Originally written by JASON WALLACE
ENERGY Minister Theo Theophanous looked satisfied as he gazed across the Yambuk landscape on Monday, watching the first turbine begin to turn in stage one of the $270m Portland Wind Energy Project.
The turbine was already supplying power to the electricity network as construction contractor Vestas continued conducting tests in the final and most challenging phase of the 20-turbine Yambuk wind farm construction, according to site manager Peter Reed.
He said Vestas planned to hand the site over to project proponent Pacific Hydro by the end of next month or early September.
By then, each tower will be producing enough electricity to power 1000 homes, according to Mr Theophanous.
He said Victoria’s wind farms were world class, operating at 30-40 per cent efficiency, and that “every megawatt produced from wind energy is one less we need to produce from fossil fuels”.
“It is part of the answer to reducing our greenhouse emissions,” he said, adding that gas peaking stations may not need to be operating on windy days due to wind farm developments.
He did not comment on whether expectations the Portland Wind Energy Project would create hundreds of jobs had proven true, but said he was pleased around 80 long-term, full-time positions had been secured at the Keppel Prince Engineering tower manufacturing facility, along with 60 at the Vestas blade plant, which both received financial support from the government.
Mr Theophanous said he was excited by prospects Vestas would soon export blades from Portland to Canada.
The company has also received an order for 48 sets of blades for the Emu Downs Wind Farm north of Perth.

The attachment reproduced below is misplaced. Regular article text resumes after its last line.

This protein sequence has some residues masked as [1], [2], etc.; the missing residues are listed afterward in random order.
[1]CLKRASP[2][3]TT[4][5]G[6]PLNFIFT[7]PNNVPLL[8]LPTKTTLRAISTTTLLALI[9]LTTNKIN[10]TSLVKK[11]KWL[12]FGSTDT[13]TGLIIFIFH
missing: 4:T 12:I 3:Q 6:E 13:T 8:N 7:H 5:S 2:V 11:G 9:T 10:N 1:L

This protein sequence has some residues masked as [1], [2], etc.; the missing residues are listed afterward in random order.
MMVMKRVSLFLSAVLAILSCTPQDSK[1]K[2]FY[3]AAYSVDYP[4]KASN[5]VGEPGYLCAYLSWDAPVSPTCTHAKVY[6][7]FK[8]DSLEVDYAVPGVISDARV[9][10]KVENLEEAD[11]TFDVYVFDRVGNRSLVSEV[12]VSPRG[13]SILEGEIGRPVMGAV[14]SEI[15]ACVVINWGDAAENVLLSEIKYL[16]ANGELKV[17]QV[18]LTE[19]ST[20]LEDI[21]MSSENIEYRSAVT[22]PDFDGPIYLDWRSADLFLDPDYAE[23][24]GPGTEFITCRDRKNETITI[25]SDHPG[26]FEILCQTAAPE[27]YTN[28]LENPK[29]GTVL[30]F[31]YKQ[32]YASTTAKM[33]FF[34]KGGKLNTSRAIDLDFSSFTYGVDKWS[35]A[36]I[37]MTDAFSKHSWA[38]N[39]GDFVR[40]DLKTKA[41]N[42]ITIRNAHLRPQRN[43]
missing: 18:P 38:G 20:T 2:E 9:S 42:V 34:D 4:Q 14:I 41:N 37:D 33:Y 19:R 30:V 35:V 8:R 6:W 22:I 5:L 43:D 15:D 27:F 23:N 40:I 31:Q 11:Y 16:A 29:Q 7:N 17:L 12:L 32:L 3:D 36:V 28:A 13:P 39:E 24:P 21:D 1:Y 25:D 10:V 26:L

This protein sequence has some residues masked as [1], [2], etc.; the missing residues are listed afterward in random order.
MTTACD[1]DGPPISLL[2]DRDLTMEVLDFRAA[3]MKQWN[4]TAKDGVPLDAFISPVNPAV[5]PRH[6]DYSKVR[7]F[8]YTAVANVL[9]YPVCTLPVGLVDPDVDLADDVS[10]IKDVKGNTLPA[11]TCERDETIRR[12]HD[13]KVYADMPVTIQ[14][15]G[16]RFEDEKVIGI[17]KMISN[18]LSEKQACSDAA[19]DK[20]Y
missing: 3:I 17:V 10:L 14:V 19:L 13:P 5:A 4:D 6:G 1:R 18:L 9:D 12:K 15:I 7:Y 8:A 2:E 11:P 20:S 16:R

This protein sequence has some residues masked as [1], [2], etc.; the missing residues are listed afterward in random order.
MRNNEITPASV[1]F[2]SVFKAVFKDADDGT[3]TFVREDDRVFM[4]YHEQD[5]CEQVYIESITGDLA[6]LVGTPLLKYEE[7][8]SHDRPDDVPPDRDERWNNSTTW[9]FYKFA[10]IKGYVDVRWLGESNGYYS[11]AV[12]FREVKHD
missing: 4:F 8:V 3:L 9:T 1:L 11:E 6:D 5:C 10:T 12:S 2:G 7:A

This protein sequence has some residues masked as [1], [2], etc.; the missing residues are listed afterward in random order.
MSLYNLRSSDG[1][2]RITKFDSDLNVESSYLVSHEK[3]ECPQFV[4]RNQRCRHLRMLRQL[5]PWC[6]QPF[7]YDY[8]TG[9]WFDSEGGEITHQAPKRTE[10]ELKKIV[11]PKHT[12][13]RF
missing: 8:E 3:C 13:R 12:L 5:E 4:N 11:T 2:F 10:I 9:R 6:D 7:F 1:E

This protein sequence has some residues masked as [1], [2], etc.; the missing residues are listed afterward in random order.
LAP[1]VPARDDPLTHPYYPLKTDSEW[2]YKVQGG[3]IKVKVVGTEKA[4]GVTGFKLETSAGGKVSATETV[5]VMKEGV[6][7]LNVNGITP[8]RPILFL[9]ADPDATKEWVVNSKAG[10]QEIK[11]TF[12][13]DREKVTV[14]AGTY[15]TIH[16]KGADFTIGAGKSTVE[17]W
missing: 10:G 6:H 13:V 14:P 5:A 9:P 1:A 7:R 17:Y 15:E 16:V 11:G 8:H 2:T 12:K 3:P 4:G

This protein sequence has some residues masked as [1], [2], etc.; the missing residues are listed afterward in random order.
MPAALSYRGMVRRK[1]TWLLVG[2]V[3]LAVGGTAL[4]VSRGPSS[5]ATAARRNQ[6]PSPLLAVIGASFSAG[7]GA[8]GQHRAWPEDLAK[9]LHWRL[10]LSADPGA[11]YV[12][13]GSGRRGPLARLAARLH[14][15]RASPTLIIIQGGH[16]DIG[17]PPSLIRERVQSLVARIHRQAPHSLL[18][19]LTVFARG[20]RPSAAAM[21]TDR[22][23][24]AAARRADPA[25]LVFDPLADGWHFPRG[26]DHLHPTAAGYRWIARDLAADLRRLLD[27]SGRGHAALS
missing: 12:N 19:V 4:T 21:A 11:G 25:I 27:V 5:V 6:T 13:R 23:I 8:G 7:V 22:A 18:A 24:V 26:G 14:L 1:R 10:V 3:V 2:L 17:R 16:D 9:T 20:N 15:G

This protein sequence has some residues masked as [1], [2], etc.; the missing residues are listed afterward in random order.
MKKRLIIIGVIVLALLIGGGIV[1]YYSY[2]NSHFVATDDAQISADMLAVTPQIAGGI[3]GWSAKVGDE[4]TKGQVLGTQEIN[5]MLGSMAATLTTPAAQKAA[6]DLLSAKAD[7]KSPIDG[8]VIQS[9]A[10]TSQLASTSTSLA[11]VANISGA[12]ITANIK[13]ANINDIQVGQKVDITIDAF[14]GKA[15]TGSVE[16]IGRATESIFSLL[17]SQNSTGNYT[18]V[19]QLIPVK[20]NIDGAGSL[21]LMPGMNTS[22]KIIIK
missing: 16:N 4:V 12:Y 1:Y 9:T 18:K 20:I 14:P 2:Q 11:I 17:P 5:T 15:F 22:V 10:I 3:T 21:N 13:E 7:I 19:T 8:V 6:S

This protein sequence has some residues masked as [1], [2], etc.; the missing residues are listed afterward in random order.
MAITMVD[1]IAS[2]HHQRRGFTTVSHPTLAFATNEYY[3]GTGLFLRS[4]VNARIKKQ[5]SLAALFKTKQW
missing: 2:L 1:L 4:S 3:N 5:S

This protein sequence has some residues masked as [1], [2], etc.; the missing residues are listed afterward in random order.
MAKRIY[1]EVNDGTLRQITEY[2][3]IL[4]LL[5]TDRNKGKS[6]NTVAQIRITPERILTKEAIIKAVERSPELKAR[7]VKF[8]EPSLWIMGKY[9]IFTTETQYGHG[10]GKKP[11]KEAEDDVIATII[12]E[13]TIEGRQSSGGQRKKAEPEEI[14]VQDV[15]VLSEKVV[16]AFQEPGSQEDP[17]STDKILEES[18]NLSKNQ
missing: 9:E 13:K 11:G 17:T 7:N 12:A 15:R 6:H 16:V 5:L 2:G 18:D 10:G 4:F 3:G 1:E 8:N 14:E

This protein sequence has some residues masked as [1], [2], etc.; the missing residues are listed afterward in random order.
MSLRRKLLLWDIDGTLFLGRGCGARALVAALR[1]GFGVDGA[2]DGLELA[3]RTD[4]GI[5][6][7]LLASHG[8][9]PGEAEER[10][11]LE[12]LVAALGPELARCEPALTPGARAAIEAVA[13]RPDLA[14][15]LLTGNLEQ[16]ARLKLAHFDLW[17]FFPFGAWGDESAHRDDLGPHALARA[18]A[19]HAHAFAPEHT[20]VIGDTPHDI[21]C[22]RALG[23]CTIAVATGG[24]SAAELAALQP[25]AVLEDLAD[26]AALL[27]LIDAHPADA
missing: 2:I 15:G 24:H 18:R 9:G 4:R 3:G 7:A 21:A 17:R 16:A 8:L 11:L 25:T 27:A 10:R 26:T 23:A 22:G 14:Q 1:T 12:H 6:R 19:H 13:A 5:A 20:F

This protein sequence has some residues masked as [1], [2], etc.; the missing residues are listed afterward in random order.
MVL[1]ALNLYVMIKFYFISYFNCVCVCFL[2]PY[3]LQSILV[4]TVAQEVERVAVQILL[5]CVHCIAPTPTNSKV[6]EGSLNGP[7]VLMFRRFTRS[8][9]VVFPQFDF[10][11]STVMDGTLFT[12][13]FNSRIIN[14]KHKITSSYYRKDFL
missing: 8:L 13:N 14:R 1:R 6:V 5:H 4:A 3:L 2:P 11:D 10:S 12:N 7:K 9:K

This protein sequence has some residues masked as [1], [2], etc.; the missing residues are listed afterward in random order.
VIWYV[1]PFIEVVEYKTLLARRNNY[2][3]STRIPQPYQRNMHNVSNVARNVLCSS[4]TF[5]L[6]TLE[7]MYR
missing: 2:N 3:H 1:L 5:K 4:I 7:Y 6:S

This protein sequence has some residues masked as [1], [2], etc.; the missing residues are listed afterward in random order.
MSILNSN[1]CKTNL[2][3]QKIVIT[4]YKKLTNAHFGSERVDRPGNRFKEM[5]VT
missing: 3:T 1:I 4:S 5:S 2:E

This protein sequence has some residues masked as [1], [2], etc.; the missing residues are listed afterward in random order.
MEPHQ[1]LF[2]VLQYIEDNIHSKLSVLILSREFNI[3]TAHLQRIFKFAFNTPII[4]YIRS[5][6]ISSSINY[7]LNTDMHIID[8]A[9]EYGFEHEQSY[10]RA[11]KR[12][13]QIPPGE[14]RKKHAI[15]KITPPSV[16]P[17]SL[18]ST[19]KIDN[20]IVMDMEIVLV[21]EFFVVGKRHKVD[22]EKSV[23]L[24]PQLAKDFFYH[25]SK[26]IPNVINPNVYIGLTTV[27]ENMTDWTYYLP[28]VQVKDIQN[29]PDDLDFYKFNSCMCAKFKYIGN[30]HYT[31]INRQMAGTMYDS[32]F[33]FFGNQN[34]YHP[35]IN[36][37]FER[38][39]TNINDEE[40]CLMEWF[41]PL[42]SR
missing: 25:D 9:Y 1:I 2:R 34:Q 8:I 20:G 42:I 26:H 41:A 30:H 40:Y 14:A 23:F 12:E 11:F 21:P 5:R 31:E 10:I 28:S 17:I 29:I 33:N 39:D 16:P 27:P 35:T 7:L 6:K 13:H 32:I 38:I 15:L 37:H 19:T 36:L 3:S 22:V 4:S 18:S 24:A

“An industry has been established in the Portland region Ñ not just a wind farm,” said Mr Theophanous, adding that construction of the Yambuk wind farm had also generated significant short term activity for businesses in the region.
“Over a hundred jobs in regional Victoria is vital,” he said, adding that employment growth in the industry could continue if the Federal Government raised the Mandatory Renewable Energy Target, which would help secure the proposed wind farm at Macarthur.
The Macarthur project would claim the Portland wind farm’s title as the largest in the southern hemisphere if it went ahead.
Meanwhile, Pacific Hydro expects to secure final development approval for the next three sections of the Portland Wind Energy Project on capes Grant, Nelson and Bridgewater in the next few weeks.
Delays in the granting of the approvals are believed to have already caused frustrating delays for businesses involved in the development.
Mr Theophanous said stringent processes had to be followed in wind farm developments.
“There are always planning concerns to consider, including bird, landscape and noise issues, but the impact of the Yambuk wind farm has been minimal,” he said.
The Yambuk wind farm is adjacent to the Codrington wind farm, but has taller infrastructure than its predecessor, with the tips of its blades reaching 105 metres above ground level, while those previously installed at Codrington reach a height of only 80 metres.
The tips of the blades of the tallest towers planned for the next stage of the Portland Wind Energy Project will reach a height of 119 metres.